Dog Soldiers is a truly grim book, relentless in a way that makes other books claiming to look at the dark side of American life seem at least slightly deflecting or palliative in their final effect. Robert Stone’s publishers say he offers a “vision of our predicament,” but if that were true one could turn aside, call it just a vision and Stone a grouse, and that’s not the way it works. Dog Soldiers does not expose, or show, or put on a performance for readers. It is an absorbed realistic novel, telling a story, always working to get it told right, much closer to Theodore Weesner’s The Car Thief in this respect than to Something Happened or Gravity’s Rainbow, which are “visions” of life that a reader can finally take or leave. As a result, one presumes, these books can be popular in a way that Dog Soldiers, homely and serious as wood, beautiful only in its integrity, will probably never be.
The setting is Vietnam and California, the time is the Sixties, but while Stone is hugely informed about the dreck of war and counterculture, he does not use that information to make it cohere, to hold it together in a vision. The facts just come, and usually they then just fall, with something like a thud. Here, early in the novel, the central figure, John Converse, is in a Saigon bar with a couple of Australians:
Both Jill and Converse had gone to see the invasion of Cambodia, and both had had experiences which had made them cry. But Converse’s tears had not been those of outraged human sensibility.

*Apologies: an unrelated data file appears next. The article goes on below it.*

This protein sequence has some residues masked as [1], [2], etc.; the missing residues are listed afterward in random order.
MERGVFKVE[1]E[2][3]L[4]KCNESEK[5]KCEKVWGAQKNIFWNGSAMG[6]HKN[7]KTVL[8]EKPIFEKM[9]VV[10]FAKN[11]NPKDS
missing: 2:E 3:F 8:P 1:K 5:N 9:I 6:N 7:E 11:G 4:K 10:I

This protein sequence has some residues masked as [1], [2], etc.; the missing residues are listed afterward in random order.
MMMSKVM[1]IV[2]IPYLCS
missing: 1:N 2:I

“You’re an entertaining fella,” Ian said. “But in general I object to your being around.”
Secure behind her porcelain smile, the waitress placed bowls of fish and rice before them. A party of American reporters came in, followed by four Filipino rock musicians with pachuco haircuts. The Honda salesmen and their Japanese girlfriends grew merrier as the sake flowed.
“I mean,” Ian said, “I love this country. It’s not the asshole of the world to me. I grew old here, man. Now when I leave, all I’ll be able to think back on is bastards like you in places like this.”
“Sometimes,” Jill said, “you act like you invented the country.”
“They’re a pack of perves,” Ian said. “You’re a pack of perves. Why don’t you go watch some other place die? They’ve got corpses by the river-full in Bangla Desh. Why not go there?”
“It’s dry,” Converse said.
Flat writing, not without pressure, but the pressure is being applied not to make a Vietnam or an Ugly American but to make a scene. Bring Ian into focus quickly, since he won’t be around long, let Converse drift and not mind being called a bastard, since he is drifting, and maybe he is a bastard.
When the central character is drifting, the tendency is for the author to become…
This article is available to online subscribers only.
Please choose from one of the options below to access this article:
Purchase a print premium subscription (20 issues per year) and also receive online access to all all content on nybooks.com.
Purchase an Online Edition subscription and receive full access to all articles published by the Review since 1963.
Purchase a trial Online Edition subscription and receive unlimited access for one week to all the content on nybooks.com.